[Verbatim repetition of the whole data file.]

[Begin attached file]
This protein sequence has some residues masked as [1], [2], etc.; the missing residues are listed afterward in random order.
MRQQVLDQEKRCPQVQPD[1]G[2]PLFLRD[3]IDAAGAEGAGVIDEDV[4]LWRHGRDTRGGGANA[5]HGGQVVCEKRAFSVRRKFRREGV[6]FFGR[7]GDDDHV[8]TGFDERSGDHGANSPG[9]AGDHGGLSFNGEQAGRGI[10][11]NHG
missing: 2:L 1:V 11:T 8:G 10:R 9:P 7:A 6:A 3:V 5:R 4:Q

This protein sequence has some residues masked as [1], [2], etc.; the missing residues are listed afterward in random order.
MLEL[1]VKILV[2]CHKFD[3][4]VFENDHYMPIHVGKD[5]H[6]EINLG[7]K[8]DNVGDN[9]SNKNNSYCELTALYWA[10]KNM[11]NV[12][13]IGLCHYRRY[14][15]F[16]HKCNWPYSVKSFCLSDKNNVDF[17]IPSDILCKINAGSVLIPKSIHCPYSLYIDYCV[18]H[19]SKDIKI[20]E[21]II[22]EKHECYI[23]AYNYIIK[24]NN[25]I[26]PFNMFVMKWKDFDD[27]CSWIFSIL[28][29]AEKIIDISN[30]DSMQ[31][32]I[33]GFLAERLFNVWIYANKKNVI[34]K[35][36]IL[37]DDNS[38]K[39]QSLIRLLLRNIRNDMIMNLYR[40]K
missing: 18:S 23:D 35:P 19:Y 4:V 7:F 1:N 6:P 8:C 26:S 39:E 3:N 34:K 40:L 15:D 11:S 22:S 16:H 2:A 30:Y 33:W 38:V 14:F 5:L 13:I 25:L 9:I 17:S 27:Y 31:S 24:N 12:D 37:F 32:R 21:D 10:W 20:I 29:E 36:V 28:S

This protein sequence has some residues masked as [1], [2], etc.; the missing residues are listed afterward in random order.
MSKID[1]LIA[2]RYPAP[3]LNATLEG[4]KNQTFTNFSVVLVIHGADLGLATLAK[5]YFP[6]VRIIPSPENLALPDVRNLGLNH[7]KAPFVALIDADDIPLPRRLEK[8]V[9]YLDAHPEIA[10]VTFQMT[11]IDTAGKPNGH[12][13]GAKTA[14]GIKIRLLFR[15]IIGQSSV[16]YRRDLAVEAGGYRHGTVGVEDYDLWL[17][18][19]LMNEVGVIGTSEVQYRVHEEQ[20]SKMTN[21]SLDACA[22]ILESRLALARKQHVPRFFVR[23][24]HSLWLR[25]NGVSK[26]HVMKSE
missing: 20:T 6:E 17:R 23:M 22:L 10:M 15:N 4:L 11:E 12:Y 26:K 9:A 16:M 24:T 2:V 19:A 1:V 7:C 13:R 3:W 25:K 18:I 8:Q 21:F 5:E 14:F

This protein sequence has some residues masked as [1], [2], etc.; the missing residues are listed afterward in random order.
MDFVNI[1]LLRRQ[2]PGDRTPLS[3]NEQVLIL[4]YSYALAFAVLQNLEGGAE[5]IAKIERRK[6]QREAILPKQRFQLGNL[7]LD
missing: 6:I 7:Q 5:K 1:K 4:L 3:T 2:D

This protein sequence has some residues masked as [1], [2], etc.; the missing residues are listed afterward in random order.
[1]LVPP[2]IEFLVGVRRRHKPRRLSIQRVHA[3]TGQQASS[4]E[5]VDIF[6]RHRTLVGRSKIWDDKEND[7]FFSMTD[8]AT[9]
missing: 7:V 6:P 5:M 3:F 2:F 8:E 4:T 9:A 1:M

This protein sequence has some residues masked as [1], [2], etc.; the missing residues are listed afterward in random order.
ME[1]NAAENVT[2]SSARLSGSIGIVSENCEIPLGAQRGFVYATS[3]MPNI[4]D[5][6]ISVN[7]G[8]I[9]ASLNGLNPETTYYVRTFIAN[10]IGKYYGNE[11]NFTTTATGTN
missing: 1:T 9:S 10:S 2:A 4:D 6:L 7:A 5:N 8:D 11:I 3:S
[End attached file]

This protein sequence has some residues masked as [1], [2], etc.; the missing residues are listed afterward in random order.
MRQQVLDQEKRCPQVQPD[1]G[2]PLFLRD[3]IDAAGAEGAGVIDEDV[4]LWRHGRDTRGGGANA[5]HGGQVVCEKRAFSVRRKFRREGV[6]FFGR[7]GDDDHV[8]TGFDERSGDHGANSPG[9]AGDHGGLSFNGEQAGRGI[10][11]NHG
missing: 2:L 1:V 11:T 8:G 10:R 9:P 7:A 6:A 3:V 5:R 4:Q

This protein sequence has some residues masked as [1], [2], etc.; the missing residues are listed afterward in random order.
MLEL[1]VKILV[2]CHKFD[3][4]VFENDHYMPIHVGKD[5]H[6]EINLG[7]K[8]DNVGDN[9]SNKNNSYCELTALYWA[10]KNM[11]NV[12][13]IGLCHYRRY[14][15]F[16]HKCNWPYSVKSFCLSDKNNVDF[17]IPSDILCKINAGSVLIPKSIHCPYSLYIDYCV[18]H[19]SKDIKI[20]E[21]II[22]EKHECYI[23]AYNYIIK[24]NN[25]I[26]PFNMFVMKWKDFDD[27]CSWIFSIL[28][29]AEKIIDISN[30]DSMQ[31][32]I[33]GFLAERLFNVWIYANKKNVI[34]K[35][36]IL[37]DDNS[38]K[39]QSLIRLLLRNIRNDMIMNLYR[40]K
missing: 18:S 23:D 35:P 19:Y 4:V 7:F 1:N 6:P 8:C 26:S 39:E 3:N 34:K 40:L 15:D 11:S 22:S 16:H 2:A 30:Y 33:W 38:V 14:F 5:L 13:I 25:L 9:I 17:S 27:Y 31:S 24:N 12:D 37:F 32:R 21:D 10:W 20:I 29:E 36:V 28:S

This protein sequence has some residues masked as [1], [2], etc.; the missing residues are listed afterward in random order.
MSKID[1]LIA[2]RYPAP[3]LNATLEG[4]KNQTFTNFSVVLVIHGADLGLATLAK[5]YFP[6]VRIIPSPENLALPDVRNLGLNH[7]KAPFVALIDADDIPLPRRLEK[8]V[9]YLDAHPEIA[10]VTFQMT[11]IDTAGKPNGH[12][13]GAKTA[14]GIKIRLLFR[15]IIGQSSV[16]YRRDLAVEAGGYRHGTVGVEDYDLWL[17][18][19]LMNEVGVIGTSEVQYRVHEEQ[20]SKMTN[21]SLDACA[22]ILESRLALARKQHVPRFFVR[23][24]HSLWLR[25]NGVSK[26]HVMKSE
missing: 20:T 6:E 17:R 23:M 22:L 10:M 15:N 4:L 11:E 12:Y 26:K 9:A 16:M 24:T 2:V 19:A 1:V 7:C 13:R 3:W 25:K 18:I 8:Q 21:F 5:E 14:F

This protein sequence has some residues masked as [1], [2], etc.; the missing residues are listed afterward in random order.
MDFVNI[1]LLRRQ[2]PGDRTPLS[3]NEQVLIL[4]YSYALAFAVLQNLEGGAE[5]IAKIERRK[6]QREAILPKQRFQLGNL[7]LD
missing: 6:I 7:Q 5:K 1:K 4:L 3:T 2:D

This protein sequence has some residues masked as [1], [2], etc.; the missing residues are listed afterward in random order.
[1]LVPP[2]IEFLVGVRRRHKPRRLSIQRVHA[3]TGQQASS[4]E[5]VDIF[6]RHRTLVGRSKIWDDKEND[7]FFSMTD[8]AT[9]
missing: 7:V 6:P 5:M 3:F 2:F 8:E 4:T 9:A 1:M

This protein sequence has some residues masked as [1], [2], etc.; the missing residues are listed afterward in random order.
ME[1]NAAENVT[2]SSARLSGSIGIVSENCEIPLGAQRGFVYATS[3]MPNI[4]D[5][6]ISVN[7]G[8]I[9]ASLNGLNPETTYYVRTFIAN[10]IGKYYGNE[11]NFTTTATGTN
missing: 1:T 9:S 10:S 2:A 4:D 6:L 7:A 5:N 8:D 11:I 3:S